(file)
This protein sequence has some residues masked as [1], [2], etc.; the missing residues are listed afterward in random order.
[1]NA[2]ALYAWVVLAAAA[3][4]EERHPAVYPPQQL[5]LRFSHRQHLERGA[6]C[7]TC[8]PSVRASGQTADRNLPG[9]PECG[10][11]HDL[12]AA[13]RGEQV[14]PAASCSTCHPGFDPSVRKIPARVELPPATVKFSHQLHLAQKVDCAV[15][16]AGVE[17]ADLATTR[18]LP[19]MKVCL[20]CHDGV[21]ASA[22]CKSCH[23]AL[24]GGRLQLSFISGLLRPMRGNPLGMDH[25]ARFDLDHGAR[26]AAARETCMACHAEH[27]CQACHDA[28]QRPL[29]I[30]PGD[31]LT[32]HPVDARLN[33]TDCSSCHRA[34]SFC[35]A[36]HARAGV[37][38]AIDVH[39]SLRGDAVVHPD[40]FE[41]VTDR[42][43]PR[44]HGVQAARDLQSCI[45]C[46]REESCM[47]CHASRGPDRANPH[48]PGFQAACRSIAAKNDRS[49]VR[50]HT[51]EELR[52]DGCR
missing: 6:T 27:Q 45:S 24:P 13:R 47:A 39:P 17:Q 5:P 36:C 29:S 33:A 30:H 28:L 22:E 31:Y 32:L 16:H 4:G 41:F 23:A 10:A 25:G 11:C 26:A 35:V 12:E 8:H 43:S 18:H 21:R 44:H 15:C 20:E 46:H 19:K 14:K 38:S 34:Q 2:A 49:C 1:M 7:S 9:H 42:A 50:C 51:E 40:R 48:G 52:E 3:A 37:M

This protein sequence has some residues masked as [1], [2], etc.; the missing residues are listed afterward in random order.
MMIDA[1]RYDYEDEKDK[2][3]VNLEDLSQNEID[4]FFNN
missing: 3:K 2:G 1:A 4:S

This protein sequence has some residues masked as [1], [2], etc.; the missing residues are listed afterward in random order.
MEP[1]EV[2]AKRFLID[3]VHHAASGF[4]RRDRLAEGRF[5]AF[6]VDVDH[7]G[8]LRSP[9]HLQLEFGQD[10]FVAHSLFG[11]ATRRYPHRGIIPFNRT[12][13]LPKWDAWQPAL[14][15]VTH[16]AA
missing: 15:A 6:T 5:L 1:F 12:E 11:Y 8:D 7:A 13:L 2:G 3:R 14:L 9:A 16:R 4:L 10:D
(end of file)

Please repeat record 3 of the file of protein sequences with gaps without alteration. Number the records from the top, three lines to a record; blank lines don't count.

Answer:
This protein sequence has some residues masked as [1], [2], etc.; the missing residues are listed afterward in random order.
MEP[1]EV[2]AKRFLID[3]VHHAASGF[4]RRDRLAEGRF[5]AF[6]VDVDH[7]G[8]LRSP[9]HLQLEFGQD[10]FVAHSLFG[11]ATRRYPHRGIIPFNRT[12][13]LPKWDAWQPAL[14][15]VTH[16]AA
missing: 15:A 6:T 5:L 1:F 12:E 11:Y 8:D 7:A 13:L 2:G 3:R 14:L 9:A 16:R 4:L 10:D